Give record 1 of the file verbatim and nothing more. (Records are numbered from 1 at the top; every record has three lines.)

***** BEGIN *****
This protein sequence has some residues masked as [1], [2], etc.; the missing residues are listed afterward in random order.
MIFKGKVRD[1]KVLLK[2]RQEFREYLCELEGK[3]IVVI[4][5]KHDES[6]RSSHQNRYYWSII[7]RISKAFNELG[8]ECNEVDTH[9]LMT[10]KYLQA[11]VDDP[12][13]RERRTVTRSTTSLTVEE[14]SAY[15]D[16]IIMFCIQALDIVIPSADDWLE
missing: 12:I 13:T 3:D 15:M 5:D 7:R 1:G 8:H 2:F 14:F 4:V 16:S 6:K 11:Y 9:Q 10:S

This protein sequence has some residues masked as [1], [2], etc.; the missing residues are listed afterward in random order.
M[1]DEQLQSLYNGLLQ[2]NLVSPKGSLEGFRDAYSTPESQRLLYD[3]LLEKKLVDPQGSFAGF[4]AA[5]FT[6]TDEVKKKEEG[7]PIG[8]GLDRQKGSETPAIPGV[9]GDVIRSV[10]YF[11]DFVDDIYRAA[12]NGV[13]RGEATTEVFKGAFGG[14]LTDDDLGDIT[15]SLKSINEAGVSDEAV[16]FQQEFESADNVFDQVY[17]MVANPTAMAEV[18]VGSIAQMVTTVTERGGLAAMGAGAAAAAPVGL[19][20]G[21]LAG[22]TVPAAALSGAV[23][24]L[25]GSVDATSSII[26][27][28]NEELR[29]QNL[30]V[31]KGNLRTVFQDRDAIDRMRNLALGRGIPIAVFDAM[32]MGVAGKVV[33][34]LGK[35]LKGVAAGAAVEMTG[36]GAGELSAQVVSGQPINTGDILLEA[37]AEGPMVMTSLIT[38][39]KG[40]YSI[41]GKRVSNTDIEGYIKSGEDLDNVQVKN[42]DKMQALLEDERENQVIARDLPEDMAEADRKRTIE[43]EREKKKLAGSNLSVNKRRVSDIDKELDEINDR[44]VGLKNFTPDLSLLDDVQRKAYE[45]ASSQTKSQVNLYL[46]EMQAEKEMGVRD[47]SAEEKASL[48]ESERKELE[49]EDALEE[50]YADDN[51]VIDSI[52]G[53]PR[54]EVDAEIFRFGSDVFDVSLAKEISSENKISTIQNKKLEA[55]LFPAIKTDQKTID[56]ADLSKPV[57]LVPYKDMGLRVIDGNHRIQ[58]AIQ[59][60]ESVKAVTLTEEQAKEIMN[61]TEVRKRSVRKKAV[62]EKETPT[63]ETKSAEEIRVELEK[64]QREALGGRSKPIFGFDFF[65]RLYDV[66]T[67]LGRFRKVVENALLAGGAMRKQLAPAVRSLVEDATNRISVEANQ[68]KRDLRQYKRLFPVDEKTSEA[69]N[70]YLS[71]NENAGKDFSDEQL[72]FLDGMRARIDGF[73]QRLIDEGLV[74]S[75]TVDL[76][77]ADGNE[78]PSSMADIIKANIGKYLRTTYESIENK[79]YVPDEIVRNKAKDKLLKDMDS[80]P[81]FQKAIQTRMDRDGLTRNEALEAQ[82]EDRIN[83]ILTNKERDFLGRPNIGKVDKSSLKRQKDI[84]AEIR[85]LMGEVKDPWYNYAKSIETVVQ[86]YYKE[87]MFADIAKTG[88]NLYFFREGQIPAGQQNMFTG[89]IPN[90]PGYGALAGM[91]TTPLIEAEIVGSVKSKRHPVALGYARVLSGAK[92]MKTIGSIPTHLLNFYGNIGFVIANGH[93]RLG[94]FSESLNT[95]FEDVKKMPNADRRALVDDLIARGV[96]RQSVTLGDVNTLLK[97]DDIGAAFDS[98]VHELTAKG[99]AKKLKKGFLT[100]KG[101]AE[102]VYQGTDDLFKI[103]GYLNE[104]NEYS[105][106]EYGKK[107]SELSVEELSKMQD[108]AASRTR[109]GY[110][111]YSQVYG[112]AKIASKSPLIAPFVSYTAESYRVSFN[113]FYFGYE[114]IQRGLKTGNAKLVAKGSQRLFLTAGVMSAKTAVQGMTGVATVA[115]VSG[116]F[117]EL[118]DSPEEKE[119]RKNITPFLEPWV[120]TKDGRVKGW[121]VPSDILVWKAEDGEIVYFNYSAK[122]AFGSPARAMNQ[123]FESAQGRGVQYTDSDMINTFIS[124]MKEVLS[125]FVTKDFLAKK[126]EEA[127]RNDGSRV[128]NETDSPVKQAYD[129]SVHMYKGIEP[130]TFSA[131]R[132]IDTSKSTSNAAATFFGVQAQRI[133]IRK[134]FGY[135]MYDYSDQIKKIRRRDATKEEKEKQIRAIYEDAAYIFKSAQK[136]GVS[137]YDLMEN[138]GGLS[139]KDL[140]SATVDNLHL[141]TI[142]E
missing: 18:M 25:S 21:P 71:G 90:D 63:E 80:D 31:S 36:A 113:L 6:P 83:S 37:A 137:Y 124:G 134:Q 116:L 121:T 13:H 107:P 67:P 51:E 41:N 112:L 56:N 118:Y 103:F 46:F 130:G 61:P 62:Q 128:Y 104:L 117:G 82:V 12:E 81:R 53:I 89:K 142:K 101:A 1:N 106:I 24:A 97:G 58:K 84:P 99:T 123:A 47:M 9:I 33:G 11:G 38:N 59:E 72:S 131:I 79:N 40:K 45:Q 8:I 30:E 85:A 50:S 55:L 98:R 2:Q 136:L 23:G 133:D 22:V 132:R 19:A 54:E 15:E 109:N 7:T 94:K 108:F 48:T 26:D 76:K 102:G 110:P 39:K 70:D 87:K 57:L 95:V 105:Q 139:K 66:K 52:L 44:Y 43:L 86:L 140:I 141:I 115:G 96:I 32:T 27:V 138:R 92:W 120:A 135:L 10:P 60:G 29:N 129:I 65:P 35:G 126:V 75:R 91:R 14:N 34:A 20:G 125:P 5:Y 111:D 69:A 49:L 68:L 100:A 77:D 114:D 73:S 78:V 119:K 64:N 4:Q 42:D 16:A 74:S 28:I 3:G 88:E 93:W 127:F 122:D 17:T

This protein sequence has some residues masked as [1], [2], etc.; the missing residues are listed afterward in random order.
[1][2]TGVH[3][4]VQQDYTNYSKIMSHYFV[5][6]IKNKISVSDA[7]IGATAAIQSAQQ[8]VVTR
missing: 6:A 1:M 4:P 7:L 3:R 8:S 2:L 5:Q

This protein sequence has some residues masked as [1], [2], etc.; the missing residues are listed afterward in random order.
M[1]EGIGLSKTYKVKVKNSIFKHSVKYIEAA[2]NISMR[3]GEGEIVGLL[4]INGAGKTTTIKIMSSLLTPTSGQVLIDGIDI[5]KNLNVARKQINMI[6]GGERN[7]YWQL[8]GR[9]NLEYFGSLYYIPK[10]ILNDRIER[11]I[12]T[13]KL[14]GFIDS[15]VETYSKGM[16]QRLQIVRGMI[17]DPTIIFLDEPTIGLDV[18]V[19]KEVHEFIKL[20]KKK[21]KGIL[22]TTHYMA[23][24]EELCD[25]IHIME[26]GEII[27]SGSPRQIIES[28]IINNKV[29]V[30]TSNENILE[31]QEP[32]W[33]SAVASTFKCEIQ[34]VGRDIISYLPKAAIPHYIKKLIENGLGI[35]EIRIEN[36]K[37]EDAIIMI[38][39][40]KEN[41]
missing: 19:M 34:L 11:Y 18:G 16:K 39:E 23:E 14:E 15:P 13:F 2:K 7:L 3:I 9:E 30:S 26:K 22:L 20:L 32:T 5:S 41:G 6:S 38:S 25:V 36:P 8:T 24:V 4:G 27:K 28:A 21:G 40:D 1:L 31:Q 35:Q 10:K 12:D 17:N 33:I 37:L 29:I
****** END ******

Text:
This protein sequence has some residues masked as [1], [2], etc.; the missing residues are listed afterward in random order.
MIFKGKVRD[1]KVLLK[2]RQEFREYLCELEGK[3]IVVI[4][5]KHDES[6]RSSHQNRYYWSII[7]RISKAFNELG[8]ECNEVDTH[9]LMT[10]KYLQA[11]VDDP[12][13]RERRTVTRSTTSLTVEE[14]SAY[15]D[16]IIMFCIQALDIVIPSADDWLE
missing: 12:I 13:T 3:D 15:M 5:D 7:R 1:G 8:H 2:F 14:F 4:V 16:S 6:K 11:Y 9:Q 10:S